It’s important to note that not everyone will be able to re-create the results that Brell had with his patient back in the 1920’s. While some benefits of this plant have been outlined, there is no clear-cut clinical evidence quite yet. That story from 100 years ago, while inspiring, serves as a good reason for the continued research into this plant’s properties. But in no way should this herb be regarded as a definitive cure for cancer, arthritis, or any other ailment. This plant works with you and your natural rhythm, but it isn’t meant to replace treatment or medication, per se.

Cat’s Claw Tea Recipe And Benefits Explained

Tea pot on table in front of window.

Cat’s claw tea steeping.

Cat’s claw tea is simple to make. All you need is:

  • Water
  • Fresh lemon juice
  • Cat’s claw bark or ground powder
  • Raw honey or spices

Follow the steps below to prepare your tea:

  1. Boil water with a few drops of lemon juice and pour into a cup. (I like to squeeze fresh lemons for the lemon juice, but you can use an already prepared lemon juice as well).
  2. Add the bark or powder (1-2 teaspoons if you are using powder or one to two average-sized pieces of bark).
  3. Leave the bark or powder in for 10 minutes before straining the tea. Add a teaspoon of honey or spices to taste.

Drinking cat’s claw tea is a natural way to reap its countless benefits. A cuppa cat’s claw tea every so often may relieve your symptoms if you suffer from arthritis, low blood pressure, stomach inflammation or any other illness that this plant is known to benefit. And for those of us who are in good health – this tea could do us a great service, by strengthening our immune system and preventing us from contracting illnesses or infections.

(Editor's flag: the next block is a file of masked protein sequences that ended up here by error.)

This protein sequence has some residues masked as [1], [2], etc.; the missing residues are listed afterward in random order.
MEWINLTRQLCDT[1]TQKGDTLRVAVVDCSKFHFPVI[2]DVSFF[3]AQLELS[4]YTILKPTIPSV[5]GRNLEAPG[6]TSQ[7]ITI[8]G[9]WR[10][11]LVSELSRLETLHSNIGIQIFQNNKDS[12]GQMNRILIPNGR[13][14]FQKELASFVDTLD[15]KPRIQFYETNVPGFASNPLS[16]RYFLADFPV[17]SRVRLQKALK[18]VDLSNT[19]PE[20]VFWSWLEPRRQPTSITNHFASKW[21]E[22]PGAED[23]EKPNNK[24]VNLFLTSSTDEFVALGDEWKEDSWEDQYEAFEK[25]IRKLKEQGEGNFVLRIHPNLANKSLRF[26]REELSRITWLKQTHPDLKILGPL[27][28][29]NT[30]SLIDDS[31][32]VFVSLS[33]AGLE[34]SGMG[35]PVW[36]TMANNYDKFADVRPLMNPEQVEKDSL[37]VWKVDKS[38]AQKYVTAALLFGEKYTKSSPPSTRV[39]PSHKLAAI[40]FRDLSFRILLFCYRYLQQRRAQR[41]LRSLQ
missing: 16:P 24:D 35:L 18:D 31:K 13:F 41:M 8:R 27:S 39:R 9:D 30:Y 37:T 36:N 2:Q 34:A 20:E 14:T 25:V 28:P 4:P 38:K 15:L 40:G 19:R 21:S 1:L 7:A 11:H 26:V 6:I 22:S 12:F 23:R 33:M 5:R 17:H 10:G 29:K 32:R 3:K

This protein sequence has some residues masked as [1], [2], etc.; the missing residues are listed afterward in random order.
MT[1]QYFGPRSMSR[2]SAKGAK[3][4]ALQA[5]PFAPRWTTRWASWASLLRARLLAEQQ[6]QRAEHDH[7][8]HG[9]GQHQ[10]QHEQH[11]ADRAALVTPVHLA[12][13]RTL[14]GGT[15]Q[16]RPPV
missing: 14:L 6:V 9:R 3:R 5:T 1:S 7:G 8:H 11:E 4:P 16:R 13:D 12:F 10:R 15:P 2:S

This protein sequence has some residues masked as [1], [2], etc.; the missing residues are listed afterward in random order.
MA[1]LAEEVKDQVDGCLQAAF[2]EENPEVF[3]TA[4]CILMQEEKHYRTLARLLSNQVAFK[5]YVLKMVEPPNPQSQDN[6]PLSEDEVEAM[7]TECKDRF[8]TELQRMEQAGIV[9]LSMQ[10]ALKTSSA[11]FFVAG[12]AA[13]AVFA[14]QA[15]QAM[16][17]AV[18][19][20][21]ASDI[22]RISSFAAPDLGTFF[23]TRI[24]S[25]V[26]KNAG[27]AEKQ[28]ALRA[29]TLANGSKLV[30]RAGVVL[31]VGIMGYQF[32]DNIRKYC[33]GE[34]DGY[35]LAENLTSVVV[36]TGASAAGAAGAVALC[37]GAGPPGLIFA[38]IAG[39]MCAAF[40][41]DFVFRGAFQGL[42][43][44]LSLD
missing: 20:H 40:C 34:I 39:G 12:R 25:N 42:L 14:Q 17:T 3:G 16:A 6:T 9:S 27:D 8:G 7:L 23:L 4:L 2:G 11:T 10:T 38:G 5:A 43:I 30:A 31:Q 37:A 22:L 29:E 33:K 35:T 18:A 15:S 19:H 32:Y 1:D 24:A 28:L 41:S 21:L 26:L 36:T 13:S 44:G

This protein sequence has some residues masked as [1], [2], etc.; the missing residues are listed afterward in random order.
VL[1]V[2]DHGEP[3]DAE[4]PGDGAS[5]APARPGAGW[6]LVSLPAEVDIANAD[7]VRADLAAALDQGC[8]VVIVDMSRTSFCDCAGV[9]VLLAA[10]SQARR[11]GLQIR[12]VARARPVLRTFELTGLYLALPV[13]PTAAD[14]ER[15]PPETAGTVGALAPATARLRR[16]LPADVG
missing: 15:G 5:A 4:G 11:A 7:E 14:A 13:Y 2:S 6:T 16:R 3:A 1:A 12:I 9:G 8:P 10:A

Tea is a real wonder-drink, according to some. From black to green to white kinds of tea – there are endless uses for this drink. Infused with other herbal remedies, it can be a powerful ally. For those who are sick, for those who are well, and for those in between – there is a relative consensus on the matter. Tea comes highly recommended.

What Are The Side Effects Of Cat’s Claw?

Abdominal discomfort is a possible side effect.

Cat’s claw is safe to take, in general. Some who have taken the herb have reported experiences like dizziness, nausea and diarrhea. Cat’s claw may also lower blood pressure and increase the risk of bruising and bleeding because it can slow blood clotting. It’s best to consult with a doctor before taking it, in whatever form or shape. Note that side effects can occur when you first begin taking cat’s claw but often subside with continued use of the herb.

Cat’s claw is a plant that can interact with certain medications. Confirm with your physician that the herb is safe to combine with your medication as it’s better to stay safe in these matters.

The plant may be unsafe for people who have Parkinson’s. There was a reported case of Parkinson’s becoming worse from taking the herb and improving once stopped. It also may be unsafe for people with Leukemia, as well as pregnant and nursing women. Children are also a potential risk group.


Natural remedies are becoming increasingly popular. There are many miracle herbs around, known for their medicinal properties. Well, there are those who would call them miraculous, anyway. But when ten different herbs are touted as being “the best plant for your worst ailment”, it can become confusing. Can all of them really be the best?

Every herb has its own benefits and potential side effects, and it is wisest to consult with a doctor to determine which herb is suitable for your condition. 

Having said that, it does seem that cat’s claw may benefit many of us. Of course, no plant should be used as a replacement of healthy diet and sufficient sleep – but this herb can certainly be beneficial when used alongside a healthy lifestyle.